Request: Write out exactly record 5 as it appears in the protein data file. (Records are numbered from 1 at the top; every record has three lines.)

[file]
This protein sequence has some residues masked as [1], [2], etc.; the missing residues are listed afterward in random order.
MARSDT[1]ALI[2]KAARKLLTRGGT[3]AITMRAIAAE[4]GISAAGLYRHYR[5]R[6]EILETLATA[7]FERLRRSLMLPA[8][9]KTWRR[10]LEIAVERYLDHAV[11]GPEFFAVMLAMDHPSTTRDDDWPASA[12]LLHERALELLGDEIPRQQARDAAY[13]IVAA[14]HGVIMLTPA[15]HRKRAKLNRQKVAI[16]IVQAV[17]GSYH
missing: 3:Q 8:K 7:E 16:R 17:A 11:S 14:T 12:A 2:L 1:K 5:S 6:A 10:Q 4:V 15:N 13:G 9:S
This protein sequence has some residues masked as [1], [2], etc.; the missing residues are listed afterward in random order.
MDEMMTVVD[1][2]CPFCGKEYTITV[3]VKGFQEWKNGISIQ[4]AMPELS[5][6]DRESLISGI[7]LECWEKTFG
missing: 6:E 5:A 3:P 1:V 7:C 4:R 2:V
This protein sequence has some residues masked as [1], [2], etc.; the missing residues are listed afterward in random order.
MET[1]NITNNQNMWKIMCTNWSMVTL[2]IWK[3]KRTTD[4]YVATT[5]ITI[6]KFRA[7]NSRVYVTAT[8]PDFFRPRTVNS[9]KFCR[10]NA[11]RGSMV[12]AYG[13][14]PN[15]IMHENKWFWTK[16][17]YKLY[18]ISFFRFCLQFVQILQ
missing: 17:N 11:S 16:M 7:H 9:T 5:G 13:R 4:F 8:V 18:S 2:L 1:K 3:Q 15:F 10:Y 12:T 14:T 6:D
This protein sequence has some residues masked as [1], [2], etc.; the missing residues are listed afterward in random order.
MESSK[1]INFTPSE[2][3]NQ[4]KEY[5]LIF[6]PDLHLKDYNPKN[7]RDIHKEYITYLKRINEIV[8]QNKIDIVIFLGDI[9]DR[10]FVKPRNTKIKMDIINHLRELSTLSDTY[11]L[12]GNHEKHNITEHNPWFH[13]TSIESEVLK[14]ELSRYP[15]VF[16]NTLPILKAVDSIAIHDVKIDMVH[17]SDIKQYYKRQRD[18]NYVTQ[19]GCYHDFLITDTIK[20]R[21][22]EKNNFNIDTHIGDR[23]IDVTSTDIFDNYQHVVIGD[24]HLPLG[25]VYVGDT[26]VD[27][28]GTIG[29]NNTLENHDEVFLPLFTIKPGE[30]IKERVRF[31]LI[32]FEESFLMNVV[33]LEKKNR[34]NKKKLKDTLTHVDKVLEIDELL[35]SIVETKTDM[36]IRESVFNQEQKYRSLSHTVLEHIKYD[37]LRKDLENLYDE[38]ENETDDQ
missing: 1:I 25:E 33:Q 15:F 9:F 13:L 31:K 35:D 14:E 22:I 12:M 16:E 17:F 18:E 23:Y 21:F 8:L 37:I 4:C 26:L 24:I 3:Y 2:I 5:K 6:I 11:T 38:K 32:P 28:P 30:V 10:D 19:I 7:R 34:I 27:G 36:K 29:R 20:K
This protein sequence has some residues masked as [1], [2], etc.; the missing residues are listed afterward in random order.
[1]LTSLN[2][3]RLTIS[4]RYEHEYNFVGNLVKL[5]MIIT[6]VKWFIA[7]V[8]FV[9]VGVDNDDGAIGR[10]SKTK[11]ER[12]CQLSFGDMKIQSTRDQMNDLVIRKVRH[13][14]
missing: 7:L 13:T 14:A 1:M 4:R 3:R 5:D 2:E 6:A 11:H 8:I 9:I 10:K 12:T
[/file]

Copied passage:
This protein sequence has some residues masked as [1], [2], etc.; the missing residues are listed afterward in random order.
[1]LTSLN[2][3]RLTIS[4]RYEHEYNFVGNLVKL[5]MIIT[6]VKWFIA[7]V[8]FV[9]VGVDNDDGAIGR[10]SKTK[11]ER[12]CQLSFGDMKIQSTRDQMNDLVIRKVRH[13][14]
missing: 7:L 13:T 14:A 1:M 4:R 3:R 5:D 2:E 6:A 11:H 8:I 9:I 10:K 12:T